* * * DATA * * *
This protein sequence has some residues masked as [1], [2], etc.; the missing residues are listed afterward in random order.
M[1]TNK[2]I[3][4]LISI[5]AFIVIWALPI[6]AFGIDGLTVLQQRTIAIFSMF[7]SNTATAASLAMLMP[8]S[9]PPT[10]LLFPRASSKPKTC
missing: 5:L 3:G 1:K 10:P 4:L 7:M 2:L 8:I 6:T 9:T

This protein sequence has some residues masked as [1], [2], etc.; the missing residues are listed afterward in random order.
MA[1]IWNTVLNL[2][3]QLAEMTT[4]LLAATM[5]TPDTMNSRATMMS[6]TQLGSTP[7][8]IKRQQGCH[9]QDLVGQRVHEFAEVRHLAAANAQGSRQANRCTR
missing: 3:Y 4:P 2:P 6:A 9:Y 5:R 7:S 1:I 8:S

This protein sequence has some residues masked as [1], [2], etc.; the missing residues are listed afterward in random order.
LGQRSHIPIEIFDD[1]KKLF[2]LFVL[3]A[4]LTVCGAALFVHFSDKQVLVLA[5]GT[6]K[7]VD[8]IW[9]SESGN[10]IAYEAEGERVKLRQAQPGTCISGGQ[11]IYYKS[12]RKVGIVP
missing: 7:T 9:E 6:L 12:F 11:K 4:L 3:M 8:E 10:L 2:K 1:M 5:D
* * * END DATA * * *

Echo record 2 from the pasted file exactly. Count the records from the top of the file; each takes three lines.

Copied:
This protein sequence has some residues masked as [1], [2], etc.; the missing residues are listed afterward in random order.
MA[1]IWNTVLNL[2][3]QLAEMTT[4]LLAATM[5]TPDTMNSRATMMS[6]TQLGSTP[7][8]IKRQQGCH[9]QDLVGQRVHEFAEVRHLAAANAQGSRQANRCTR
missing: 3:Y 4:P 2:P 6:A 9:Y 5:R 7:S 1:I 8:S